Most artists don’t bother getting their master’s degrees but for Danish singer Lisa Alma it seemed like the natural thing to do.
“I got really interested in feminist theory, performance art, the whole vibe that started with John Cage and got developed into the performance art scene in New York in the 70s,” said Alma, who holds a master’s degree in theater and performance studies. “But I always did the practical stuff on the side while I was studying theory.”
Back when she was a young student at the London Centre of Contemporary Music, Alma discovered the electronic music that creates the basis for the restrained dream-pop of her debut self-titled album. She plays the Fremont Abbey Saturday night with Argentinian singer-songwriter Federico Aubule.
Songs like “J.T.” set the tone: subtle production, a low-key vibe and Alma’s mournful vocals. It’s the kind of music you put on to wind a busy day down.
“I like the electronic scene but I also like the pop scene, especially Scandinavian pop,” Alma said. “And of course great artists like Sinead O’Connor. For the newer stuff, for example I like James Blake.”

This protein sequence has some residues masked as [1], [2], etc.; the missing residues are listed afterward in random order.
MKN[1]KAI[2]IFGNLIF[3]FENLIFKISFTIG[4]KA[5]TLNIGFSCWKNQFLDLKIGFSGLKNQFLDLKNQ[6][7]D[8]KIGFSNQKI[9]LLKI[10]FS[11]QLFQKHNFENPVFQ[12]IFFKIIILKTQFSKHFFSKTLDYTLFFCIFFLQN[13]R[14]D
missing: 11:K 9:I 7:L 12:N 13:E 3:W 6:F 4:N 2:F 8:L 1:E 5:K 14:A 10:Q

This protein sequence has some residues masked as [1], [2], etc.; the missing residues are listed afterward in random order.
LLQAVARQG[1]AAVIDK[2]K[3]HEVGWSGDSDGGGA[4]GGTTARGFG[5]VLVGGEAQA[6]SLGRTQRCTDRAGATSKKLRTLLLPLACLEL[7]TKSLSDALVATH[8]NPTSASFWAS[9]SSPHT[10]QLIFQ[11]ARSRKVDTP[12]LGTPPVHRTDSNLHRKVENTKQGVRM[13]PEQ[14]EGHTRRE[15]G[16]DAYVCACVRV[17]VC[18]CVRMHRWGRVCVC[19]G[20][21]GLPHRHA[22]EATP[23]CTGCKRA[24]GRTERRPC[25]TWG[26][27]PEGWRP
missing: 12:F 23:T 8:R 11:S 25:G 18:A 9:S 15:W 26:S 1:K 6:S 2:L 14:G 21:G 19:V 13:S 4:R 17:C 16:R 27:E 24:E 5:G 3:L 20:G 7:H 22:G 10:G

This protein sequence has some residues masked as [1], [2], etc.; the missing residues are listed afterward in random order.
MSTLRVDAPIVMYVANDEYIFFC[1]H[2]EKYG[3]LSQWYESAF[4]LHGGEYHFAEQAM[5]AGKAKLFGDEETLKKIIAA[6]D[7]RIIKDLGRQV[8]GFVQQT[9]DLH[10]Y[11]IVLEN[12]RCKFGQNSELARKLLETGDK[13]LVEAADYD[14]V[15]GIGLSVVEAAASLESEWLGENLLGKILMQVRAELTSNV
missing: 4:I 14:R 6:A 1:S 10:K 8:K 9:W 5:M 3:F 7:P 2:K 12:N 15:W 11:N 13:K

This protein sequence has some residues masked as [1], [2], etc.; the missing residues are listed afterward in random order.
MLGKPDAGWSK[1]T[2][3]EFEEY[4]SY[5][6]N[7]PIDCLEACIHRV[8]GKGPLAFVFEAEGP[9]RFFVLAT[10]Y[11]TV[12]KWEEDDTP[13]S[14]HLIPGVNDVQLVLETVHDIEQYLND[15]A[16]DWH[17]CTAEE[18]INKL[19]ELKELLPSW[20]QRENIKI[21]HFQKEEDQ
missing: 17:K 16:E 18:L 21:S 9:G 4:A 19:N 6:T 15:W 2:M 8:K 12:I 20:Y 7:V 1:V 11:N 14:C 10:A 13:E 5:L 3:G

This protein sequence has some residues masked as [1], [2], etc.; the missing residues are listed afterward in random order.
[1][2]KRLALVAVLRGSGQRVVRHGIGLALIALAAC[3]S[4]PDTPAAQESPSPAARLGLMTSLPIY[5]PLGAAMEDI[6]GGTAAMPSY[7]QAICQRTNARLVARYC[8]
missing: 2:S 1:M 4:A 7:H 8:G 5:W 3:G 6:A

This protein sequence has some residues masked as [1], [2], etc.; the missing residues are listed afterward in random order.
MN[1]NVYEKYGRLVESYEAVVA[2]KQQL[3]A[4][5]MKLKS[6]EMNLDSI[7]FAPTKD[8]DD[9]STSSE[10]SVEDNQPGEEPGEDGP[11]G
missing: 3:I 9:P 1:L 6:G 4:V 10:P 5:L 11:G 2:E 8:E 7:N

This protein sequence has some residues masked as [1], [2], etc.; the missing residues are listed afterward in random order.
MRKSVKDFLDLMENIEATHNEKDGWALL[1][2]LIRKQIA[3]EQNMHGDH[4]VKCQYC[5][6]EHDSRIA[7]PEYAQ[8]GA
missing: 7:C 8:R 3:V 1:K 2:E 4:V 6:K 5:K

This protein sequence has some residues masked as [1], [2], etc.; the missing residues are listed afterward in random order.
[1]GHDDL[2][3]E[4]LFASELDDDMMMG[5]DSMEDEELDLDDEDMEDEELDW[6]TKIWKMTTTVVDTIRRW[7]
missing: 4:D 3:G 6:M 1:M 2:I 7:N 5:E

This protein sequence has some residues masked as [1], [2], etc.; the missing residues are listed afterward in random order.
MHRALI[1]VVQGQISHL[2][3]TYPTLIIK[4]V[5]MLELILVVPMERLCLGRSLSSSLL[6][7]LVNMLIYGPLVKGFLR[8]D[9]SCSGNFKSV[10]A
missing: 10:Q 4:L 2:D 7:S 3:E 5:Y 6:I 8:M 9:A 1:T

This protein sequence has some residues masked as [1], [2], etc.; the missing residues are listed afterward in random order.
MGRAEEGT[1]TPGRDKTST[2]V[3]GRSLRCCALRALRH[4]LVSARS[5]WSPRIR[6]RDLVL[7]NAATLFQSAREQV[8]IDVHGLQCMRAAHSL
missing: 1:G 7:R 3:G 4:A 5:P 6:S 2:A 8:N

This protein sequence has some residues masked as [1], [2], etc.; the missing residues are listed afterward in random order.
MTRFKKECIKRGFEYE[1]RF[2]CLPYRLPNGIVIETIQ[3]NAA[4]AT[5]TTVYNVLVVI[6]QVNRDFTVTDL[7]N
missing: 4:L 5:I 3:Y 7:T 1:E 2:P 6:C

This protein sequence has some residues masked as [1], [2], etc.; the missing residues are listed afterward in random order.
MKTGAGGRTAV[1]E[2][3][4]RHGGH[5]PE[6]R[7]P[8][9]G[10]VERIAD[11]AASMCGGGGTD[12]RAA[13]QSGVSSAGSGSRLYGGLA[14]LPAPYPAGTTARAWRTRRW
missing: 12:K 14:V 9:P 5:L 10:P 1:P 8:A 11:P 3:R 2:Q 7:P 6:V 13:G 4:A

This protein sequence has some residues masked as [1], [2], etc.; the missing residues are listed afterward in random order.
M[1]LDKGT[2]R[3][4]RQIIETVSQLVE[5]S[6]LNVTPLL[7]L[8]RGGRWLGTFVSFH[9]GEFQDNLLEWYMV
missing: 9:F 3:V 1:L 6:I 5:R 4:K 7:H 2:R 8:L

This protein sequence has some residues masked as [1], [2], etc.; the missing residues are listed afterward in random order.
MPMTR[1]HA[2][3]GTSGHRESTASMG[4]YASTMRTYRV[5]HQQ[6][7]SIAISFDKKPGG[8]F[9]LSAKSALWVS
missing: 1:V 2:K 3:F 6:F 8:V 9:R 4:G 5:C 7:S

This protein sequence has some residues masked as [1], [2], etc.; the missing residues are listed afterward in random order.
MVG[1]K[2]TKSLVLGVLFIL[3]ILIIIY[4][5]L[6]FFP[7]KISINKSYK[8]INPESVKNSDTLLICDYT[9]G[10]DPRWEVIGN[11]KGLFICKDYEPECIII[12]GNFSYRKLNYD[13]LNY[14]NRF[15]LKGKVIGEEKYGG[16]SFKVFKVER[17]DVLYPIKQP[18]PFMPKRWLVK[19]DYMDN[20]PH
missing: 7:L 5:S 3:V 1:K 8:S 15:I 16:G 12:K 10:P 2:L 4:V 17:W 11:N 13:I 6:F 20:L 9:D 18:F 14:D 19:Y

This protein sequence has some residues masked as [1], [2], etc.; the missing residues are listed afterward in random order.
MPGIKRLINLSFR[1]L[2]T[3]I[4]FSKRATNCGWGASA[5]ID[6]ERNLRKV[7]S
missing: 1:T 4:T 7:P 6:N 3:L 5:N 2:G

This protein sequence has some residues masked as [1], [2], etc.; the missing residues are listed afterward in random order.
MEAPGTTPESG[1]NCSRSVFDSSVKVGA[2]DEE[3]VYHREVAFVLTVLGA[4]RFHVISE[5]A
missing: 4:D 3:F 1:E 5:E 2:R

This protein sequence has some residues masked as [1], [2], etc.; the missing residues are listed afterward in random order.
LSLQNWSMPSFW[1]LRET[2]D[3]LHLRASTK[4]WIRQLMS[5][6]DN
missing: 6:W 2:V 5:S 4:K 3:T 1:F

Alma had the luxury of recording the album in her home studio. She self-released it late last year and was picked up by Ikaros Records, who re-released the album.
She sings in English, which is a second language for most Danes. They start learning English in the fourth grade, but choosing English went beyond trying to reach a broader audience.
“We speak Danish of course back home and I admire so many Danish artists for actually writing in Danish, but for me it’s a difficult language to write in because it gets to close to you, in a way,” Alma said. “English for me is music, in a way. The artists who I have been listening to have been singing in English. It’s like a musical puzzle for me writing in English. Writing in English gives me the distance to be more musical with the words, and I also think I have the right distance to be close enough. It’s a paradox in a way.”
It’s been a busy year for Alma, who has gone from being unsigned to touring the United States.
“I think the music culture over here, audiences are very embracing in a way, or maybe I’ve just been lucky up to now,” Alma said. “In Denmark or Sweden or Germany, when you play the audience is very much your critic. They stand with their arms crossed and you can actually be a little bit afraid, I would say. And then of course to experience distances here. Each city is so different from the next one. It’s weird, but it’s good.”
Lisa Alma/Federico Aubule
7 p.m. Saturday, Fremont Abbey, 4272 Fremont Ave. N; $12 (800-838-3006 or fremontabbey.org)
-Owen R. Smith, on Twitter @inanedetails